So here is the short version of what happened in the last year and a half.

I met an amazing girl.

Not so long after we became +1 (yes, a baby).

I had a short advisory stint at Contentful.

And currently I steer the digital transformation at rtv media group (a Bertelsmann SE company).

There will be some changes to the blog. If previously I mostly focused on some of my “visionary” thoughts, now I want to get a bit deeper in tech, management topics and share the progress of some exciting tech ventures.

So let’s see how this turns. Wish me good luck.

Founders Hack was in Bielefeld and it was great!

Some (or none) of you may have wondered what was I doing on a mid-June weekend. Me being me, I went to the city of Bielefeld and mentored in the first Founders Hack. It was a typical gloomy German weekend, yet the hackathon was probably the best thing I have seen in a while.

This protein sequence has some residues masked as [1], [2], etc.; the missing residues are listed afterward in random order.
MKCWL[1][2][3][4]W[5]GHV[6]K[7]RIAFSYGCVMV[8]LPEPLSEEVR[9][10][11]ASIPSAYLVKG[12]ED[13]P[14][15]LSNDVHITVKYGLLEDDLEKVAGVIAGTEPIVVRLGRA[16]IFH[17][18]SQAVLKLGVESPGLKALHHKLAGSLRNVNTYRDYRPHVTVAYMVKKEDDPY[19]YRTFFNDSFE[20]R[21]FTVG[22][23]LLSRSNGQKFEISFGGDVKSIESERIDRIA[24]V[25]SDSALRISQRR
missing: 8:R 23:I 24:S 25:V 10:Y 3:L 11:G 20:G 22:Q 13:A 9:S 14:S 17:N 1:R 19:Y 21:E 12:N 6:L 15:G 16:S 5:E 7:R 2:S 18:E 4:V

The best part of the hackathon were actually the teams. I was impressed with the stunning mix of experienced business professionals and pumped up techies. In fact each team without exception managed to deliver a well thought over and absolutely uptodate solution.

It started during the day.

And went on during the night. Some went on till 4am.

A big differentiator to other hackathons were the real life challenges. They were drawn from actual opportunities (or problems) and provided by industry leaders from the Bielefeld area: Wortmann, Miele, Boge, Alcina, Benteler, Claas.

Some went a step further e.g. Boge impressed by bringing an actual product to make the teams play with their machine.